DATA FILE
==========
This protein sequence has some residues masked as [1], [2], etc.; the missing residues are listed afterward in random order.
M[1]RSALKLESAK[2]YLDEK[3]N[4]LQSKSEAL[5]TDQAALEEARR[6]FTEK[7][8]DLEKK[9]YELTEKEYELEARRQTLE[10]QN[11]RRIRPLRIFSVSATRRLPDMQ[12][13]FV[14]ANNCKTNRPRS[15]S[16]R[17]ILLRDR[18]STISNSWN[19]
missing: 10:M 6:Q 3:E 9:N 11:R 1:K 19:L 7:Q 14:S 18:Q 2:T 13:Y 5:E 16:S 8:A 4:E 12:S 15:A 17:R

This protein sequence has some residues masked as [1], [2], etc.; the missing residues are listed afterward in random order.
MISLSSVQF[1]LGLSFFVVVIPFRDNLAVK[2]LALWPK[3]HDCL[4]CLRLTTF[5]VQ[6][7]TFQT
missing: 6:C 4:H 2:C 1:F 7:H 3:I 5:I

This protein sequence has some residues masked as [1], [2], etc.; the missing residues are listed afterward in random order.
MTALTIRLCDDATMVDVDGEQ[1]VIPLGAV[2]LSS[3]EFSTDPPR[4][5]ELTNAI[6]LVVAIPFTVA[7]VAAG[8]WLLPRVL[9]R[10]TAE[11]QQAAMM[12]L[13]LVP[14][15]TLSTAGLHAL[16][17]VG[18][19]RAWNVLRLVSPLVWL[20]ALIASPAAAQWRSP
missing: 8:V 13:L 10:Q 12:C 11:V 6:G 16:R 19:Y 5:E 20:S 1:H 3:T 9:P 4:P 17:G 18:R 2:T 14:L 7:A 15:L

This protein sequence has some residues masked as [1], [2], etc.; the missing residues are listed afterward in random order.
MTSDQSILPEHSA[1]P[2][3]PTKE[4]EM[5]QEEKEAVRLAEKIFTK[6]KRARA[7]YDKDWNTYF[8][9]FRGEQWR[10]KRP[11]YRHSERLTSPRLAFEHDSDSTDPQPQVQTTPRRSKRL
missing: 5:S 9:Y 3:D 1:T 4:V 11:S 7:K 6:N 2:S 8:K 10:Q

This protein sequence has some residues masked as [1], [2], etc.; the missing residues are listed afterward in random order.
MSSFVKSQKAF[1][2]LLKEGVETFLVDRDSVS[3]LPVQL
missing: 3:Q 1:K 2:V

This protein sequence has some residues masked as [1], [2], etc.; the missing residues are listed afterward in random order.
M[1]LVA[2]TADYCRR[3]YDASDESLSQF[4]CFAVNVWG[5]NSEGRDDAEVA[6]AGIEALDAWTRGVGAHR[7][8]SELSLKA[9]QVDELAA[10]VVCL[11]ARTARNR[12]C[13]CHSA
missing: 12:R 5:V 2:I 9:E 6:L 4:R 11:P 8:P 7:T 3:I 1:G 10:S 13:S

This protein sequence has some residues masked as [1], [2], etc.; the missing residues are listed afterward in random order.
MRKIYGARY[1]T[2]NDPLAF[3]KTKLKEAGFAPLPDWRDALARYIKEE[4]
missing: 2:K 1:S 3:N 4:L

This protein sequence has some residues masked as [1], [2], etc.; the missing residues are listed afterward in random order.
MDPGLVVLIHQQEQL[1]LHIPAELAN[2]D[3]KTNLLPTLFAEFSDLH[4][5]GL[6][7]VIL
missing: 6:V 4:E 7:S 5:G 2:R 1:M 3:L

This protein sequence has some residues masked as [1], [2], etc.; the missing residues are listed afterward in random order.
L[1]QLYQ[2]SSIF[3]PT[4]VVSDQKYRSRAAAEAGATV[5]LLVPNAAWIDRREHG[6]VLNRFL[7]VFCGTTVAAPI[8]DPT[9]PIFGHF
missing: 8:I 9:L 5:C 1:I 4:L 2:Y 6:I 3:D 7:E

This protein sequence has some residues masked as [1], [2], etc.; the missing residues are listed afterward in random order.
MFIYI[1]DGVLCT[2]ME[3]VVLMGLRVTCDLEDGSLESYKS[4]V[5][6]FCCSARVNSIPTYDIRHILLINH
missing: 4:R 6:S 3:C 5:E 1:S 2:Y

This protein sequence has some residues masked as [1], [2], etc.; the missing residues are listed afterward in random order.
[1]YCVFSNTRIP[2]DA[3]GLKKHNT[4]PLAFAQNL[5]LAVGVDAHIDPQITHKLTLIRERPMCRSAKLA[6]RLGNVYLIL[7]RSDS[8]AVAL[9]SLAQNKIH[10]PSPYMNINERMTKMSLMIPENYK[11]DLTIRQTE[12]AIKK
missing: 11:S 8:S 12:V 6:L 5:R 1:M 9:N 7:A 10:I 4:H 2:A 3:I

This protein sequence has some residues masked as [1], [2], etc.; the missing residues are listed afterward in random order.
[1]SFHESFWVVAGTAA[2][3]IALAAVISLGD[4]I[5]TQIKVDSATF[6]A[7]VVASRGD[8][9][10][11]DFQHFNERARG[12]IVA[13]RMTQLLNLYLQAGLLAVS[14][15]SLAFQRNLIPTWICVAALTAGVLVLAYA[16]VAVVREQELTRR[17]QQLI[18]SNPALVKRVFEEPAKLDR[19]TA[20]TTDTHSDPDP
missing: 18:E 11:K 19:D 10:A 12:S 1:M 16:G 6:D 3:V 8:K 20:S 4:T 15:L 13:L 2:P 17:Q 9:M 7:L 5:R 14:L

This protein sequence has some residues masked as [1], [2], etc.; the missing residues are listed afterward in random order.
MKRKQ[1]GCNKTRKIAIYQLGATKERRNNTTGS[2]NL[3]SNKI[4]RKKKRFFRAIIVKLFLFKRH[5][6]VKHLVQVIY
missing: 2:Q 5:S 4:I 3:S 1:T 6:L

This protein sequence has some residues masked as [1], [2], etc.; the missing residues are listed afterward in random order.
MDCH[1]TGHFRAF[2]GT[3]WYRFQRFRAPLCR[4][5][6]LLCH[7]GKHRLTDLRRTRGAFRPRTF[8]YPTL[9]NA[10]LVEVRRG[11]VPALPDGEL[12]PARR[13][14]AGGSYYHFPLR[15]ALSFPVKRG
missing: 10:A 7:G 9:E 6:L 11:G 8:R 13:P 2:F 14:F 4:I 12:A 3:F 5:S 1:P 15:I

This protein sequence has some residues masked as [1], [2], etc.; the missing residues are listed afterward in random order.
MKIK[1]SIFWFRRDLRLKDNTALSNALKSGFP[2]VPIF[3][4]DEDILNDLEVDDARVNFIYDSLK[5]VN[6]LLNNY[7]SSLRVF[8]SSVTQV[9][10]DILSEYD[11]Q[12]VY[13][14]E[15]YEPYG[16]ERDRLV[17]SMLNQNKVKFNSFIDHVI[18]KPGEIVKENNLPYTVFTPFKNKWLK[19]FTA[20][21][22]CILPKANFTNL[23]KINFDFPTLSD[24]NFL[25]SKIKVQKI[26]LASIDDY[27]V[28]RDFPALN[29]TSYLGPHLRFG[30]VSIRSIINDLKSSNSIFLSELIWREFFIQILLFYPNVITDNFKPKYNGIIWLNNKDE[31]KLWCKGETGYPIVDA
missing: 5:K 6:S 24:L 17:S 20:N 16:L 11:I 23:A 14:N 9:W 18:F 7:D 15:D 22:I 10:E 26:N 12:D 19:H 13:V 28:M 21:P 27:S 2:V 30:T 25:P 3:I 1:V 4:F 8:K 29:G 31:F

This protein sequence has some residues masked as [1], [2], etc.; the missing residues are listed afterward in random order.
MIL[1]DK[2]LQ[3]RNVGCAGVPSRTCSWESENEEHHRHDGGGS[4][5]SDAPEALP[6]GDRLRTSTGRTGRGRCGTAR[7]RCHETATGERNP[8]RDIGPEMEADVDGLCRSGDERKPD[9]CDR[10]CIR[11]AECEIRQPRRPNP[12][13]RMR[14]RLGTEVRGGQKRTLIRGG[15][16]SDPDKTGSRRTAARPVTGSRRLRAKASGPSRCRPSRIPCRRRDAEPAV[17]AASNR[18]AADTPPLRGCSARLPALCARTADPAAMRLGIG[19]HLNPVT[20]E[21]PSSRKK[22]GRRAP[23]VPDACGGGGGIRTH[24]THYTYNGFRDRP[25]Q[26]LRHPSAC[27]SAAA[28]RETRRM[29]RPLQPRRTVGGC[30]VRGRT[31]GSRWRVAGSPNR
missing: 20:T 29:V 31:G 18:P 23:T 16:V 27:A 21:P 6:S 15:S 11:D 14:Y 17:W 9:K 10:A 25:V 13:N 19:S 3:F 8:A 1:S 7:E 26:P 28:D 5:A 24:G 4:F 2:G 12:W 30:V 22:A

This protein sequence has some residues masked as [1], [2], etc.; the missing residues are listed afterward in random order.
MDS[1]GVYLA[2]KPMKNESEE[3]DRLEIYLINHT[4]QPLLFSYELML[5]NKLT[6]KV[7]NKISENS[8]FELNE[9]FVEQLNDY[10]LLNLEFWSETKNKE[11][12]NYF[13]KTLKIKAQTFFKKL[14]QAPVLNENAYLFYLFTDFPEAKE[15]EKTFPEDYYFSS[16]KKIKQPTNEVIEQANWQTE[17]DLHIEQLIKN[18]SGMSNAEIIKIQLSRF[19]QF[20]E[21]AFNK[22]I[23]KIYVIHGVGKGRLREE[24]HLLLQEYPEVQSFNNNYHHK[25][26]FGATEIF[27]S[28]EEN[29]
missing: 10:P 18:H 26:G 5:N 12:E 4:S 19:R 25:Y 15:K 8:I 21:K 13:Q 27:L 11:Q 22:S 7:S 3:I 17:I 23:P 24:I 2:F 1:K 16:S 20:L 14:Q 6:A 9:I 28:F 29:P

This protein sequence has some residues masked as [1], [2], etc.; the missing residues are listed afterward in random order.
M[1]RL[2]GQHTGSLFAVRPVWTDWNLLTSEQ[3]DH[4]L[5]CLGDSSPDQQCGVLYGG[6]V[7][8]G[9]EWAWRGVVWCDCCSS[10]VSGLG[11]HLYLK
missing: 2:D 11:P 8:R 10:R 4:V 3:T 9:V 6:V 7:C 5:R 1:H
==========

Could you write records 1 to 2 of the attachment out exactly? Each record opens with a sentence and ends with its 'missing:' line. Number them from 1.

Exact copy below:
This protein sequence has some residues masked as [1], [2], etc.; the missing residues are listed afterward in random order.
M[1]RSALKLESAK[2]YLDEK[3]N[4]LQSKSEAL[5]TDQAALEEARR[6]FTEK[7][8]DLEKK[9]YELTEKEYELEARRQTLE[10]QN[11]RRIRPLRIFSVSATRRLPDMQ[12][13]FV[14]ANNCKTNRPRS[15]S[16]R[17]ILLRDR[18]STISNSWN[19]
missing: 10:M 6:Q 3:E 9:N 11:R 1:K 19:L 7:Q 14:S 18:Q 2:T 13:Y 5:E 16:S 8:A 4:E 12:S 15:A 17:R

This protein sequence has some residues masked as [1], [2], etc.; the missing residues are listed afterward in random order.
MISLSSVQF[1]LGLSFFVVVIPFRDNLAVK[2]LALWPK[3]HDCL[4]CLRLTTF[5]VQ[6][7]TFQT
missing: 6:C 4:H 2:C 1:F 7:H 3:I 5:I